It was a Wednesday morning (about 3 months ago), and all I needed to hear was “this is normal” one.more.time. from my doctor. After all, I had been told the past two days that everything was fine. I heard the heartbeat both days, and everything was fine.
I left work a little early, and my husband met me at the doctor’s office. I was 95% sure that the doctor was going to tell me that everything was fine (again – for the third day in a row) and send me home (again – for the third day in a row). After all, the previous day, the doctor told us that once you pass 6 weeks and hear the heartbeat, the survival rate was already up to 80%. And I was told to focus on that. So I did. I focused on that while sitting the chair, waiting for my sonogram.
I lay down on the bed for my sonogram, and was asked “Have you been having a lot of bleeding?” I said “Yes, that’s why I’m here.” And she proceeded say one of the hardest things I’ve ever heard.
“There is no sac…
…and there is no heartbeat.”
So we sat in the doctor’s office, myself in tears (as I am now writing this) to hear the doctor say that she’s extremely sorry for our loss. She said that miscarriages are very common (it’s actually 1 in 4), but that I would never know it because woman rarely talk about it.
And I get it. I don’t talk about it. Even writing this is gut-wrenching.
But. I am going to talk about it.
So. To the 1 in 4 woman – I am one too. My heart hurts, and it hurts for you too. I had (still have) so many questions. Questions that test and push and strengthen my faith, questions that have forced me to be closer to my husband and family, and questions that I will never have the answers to.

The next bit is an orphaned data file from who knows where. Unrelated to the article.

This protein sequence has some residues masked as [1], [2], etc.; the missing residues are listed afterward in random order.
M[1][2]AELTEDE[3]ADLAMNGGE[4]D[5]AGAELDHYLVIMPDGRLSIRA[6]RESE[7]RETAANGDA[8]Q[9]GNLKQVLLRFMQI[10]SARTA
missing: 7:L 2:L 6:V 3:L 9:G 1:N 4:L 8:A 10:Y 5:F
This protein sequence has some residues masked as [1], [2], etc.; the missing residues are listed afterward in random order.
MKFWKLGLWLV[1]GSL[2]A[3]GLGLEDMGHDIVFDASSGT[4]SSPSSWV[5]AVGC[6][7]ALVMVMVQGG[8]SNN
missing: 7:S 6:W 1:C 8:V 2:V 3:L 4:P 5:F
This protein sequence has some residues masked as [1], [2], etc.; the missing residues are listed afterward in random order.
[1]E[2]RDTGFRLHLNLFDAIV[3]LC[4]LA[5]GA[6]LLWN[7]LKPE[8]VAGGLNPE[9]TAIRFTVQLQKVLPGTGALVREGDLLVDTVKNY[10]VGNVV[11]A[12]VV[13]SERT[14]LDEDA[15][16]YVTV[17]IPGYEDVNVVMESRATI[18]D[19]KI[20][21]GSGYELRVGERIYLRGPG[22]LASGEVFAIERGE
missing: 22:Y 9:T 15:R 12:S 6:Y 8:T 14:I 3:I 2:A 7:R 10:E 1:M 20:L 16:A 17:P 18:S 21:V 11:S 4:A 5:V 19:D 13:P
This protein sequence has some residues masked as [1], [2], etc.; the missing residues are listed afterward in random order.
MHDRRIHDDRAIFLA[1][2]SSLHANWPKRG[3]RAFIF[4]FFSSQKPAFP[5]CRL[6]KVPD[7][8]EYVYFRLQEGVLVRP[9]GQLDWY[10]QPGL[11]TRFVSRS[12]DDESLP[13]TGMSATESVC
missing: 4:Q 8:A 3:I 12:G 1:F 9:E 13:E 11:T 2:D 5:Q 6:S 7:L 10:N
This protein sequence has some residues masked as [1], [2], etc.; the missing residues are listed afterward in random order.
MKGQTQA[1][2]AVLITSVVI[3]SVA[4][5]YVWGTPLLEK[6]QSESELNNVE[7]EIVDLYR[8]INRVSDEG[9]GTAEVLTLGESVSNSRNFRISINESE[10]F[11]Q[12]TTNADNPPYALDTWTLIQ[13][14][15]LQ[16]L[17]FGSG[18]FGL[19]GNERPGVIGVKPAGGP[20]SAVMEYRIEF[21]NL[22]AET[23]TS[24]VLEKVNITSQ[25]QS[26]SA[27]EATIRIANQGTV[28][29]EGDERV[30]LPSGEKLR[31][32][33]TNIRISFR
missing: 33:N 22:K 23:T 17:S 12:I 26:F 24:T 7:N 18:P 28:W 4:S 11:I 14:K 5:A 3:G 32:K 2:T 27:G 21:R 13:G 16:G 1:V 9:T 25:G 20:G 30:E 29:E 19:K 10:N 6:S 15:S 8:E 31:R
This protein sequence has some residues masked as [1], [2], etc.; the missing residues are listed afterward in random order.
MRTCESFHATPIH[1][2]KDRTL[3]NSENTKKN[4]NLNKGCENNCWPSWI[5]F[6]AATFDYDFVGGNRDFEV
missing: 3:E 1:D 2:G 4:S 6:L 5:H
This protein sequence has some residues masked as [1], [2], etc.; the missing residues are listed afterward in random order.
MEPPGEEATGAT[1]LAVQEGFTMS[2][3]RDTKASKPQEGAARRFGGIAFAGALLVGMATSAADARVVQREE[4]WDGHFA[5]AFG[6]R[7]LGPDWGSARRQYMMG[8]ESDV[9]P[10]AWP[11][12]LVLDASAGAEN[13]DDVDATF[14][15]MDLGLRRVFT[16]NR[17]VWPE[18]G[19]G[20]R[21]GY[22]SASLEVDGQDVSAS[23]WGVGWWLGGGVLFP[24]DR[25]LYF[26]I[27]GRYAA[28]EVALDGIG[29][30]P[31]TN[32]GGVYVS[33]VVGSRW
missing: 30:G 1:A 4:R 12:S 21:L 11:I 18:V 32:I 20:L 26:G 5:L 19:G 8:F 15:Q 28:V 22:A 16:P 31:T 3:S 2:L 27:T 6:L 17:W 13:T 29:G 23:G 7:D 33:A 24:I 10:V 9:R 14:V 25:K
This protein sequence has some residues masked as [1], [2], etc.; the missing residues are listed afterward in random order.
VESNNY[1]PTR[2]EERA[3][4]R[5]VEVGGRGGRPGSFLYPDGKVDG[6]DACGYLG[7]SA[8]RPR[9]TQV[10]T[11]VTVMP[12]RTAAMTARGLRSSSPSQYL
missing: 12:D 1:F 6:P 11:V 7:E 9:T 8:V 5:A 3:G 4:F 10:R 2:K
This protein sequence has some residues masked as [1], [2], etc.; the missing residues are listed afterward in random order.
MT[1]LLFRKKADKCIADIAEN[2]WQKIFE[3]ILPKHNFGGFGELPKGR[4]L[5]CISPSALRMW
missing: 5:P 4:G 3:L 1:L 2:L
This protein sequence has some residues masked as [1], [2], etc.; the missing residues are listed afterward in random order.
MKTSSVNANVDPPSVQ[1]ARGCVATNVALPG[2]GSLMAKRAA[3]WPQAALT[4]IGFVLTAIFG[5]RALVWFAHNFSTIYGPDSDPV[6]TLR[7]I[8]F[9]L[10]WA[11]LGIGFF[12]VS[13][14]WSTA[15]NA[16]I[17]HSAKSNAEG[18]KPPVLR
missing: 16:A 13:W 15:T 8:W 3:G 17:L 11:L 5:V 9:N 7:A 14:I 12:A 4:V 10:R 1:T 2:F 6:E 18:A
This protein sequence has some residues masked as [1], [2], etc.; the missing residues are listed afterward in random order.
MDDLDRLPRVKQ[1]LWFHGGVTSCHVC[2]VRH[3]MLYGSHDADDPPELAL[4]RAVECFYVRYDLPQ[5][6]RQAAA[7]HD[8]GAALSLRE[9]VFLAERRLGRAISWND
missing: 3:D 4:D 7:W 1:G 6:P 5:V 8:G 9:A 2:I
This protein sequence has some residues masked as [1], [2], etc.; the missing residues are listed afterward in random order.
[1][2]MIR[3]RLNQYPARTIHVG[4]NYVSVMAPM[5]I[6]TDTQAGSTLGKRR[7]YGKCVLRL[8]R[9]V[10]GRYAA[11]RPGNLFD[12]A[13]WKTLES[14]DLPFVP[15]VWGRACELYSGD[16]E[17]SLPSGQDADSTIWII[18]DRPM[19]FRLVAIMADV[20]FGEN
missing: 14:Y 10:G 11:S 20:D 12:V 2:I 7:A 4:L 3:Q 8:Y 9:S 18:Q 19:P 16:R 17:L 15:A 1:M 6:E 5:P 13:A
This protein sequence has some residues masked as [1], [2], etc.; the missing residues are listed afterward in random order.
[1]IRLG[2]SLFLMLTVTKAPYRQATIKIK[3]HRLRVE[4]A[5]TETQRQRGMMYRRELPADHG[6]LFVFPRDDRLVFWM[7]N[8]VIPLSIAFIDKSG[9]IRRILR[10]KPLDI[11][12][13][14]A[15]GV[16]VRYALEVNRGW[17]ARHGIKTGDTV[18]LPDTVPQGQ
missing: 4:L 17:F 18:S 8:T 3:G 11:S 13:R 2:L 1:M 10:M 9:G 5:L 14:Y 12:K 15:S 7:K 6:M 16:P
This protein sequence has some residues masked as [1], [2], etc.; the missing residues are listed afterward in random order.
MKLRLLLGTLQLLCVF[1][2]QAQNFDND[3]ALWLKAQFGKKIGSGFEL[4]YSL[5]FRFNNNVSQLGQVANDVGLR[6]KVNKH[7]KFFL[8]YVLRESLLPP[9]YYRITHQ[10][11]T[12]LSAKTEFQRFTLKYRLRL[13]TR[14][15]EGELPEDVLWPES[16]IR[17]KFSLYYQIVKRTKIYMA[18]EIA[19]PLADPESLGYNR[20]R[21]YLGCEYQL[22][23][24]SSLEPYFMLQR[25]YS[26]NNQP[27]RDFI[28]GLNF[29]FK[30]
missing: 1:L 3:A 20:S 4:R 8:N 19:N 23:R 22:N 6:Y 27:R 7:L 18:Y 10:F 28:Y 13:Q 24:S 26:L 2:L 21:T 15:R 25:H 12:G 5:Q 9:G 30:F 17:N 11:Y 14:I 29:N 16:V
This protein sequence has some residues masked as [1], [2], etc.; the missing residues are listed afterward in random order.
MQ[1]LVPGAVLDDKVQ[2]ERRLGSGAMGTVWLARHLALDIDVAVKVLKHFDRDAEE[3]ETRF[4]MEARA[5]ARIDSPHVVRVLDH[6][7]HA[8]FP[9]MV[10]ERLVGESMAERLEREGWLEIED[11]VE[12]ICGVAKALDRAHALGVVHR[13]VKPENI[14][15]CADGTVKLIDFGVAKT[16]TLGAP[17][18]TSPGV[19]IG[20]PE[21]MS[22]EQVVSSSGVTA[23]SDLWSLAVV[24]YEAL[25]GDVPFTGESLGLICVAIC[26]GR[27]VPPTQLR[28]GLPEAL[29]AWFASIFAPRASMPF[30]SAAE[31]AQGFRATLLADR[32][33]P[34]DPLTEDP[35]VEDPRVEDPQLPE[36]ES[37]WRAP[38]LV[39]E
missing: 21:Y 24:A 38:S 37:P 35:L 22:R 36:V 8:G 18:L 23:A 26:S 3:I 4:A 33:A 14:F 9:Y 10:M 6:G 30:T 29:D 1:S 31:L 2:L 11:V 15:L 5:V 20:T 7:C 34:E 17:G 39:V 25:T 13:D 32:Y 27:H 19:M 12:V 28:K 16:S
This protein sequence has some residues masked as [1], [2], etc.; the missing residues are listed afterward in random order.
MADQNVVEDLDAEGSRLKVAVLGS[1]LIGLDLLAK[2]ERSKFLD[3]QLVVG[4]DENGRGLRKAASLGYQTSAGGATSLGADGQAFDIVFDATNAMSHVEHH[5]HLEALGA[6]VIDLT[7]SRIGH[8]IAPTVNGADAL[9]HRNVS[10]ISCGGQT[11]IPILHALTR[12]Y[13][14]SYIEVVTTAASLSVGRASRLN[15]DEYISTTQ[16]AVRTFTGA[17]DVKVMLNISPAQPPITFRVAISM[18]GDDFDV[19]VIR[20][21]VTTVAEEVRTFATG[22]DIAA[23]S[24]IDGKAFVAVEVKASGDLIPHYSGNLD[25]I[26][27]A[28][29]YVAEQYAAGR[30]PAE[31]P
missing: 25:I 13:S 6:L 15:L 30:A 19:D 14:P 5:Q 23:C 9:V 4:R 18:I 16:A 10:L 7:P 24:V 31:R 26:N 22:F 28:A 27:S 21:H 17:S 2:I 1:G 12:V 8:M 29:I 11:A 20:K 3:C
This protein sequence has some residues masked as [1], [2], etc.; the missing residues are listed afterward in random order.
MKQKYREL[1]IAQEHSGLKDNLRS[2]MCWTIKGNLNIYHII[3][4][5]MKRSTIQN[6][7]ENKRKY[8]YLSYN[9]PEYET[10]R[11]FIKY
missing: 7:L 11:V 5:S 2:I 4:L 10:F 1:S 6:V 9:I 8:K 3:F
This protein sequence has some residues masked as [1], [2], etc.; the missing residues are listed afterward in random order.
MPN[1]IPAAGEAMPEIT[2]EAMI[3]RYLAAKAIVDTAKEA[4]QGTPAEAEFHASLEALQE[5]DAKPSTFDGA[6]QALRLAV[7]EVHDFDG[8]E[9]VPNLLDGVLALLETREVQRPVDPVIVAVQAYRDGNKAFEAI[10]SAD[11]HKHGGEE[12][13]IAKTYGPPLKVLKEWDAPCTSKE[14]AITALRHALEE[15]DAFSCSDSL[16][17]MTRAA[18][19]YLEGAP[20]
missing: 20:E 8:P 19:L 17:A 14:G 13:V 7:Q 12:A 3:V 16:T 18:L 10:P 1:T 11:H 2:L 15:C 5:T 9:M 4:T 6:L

One thing I do know is that You are not alone. Grieve, and mourn. It’s a loss. A loss of a life. A life, people! A life! I never agreed with abortion, but I guess was never put in a situation where I had a cold-hard stance on it. Until the day that we lost our own. How in the world do women actually choose to end their baby’s life? I will never know.
And just as a side note, if you know someone who has experienced this loss, be sad with them. Don’t tell them how to fix the problem. Don’t try to push them to recover. Don’t send them a PowerPoint, or a video, or anything. Just.Be.Sad. Don’t say anything. Cry with them. Say that you can’t imagine what it feels like. Just mourn with them. One of the most powerful things that was said to me was (paraphrased), “Although I have never experienced this, I do know what it is like to love that child with everything you have the minute you find out you’re pregnant.” It was written in a note to me, and I will never forget that.
-stepping off my soap box-
That’s a peak into what I’ve been dealing with since the beginning of May. And that is part of the reason why I haven’t blogged in so long.
I believe that there are some things that should be kept private, that don’t belong on social media. Between a husband a wife. Between a family. Between friends. But Sunday at church the pastor was talking about how we need each other for spiritual encouragement. And just last night I was telling my husband that I love hearing people’s testimonies. It encourages my faith, and it encourages others’ faith. I love stories of broken marriages that the Lord restores. I love the stories of addicts – of any kind – and how the Lord delivers. I love the stories of everyday “things” and hearing how the Lord is moving in their life.
I don’t want to keep my story a secret, in fear of being sad and emotions being raised to the surface again, if that is going to hinder someone else from healing. So I hope, and I pray, that my story and my life do nothing but encourage others in their faith. And that I lead a life of faith regardless of the circumstances as a witness to God’s goodness, and glory. But how am I going to lead that life if I don’t share my circumstances?
A week after our miscarriage, we found out we were possibly moving to Mansfield.
Needless to say, the past three months have been fast and furious.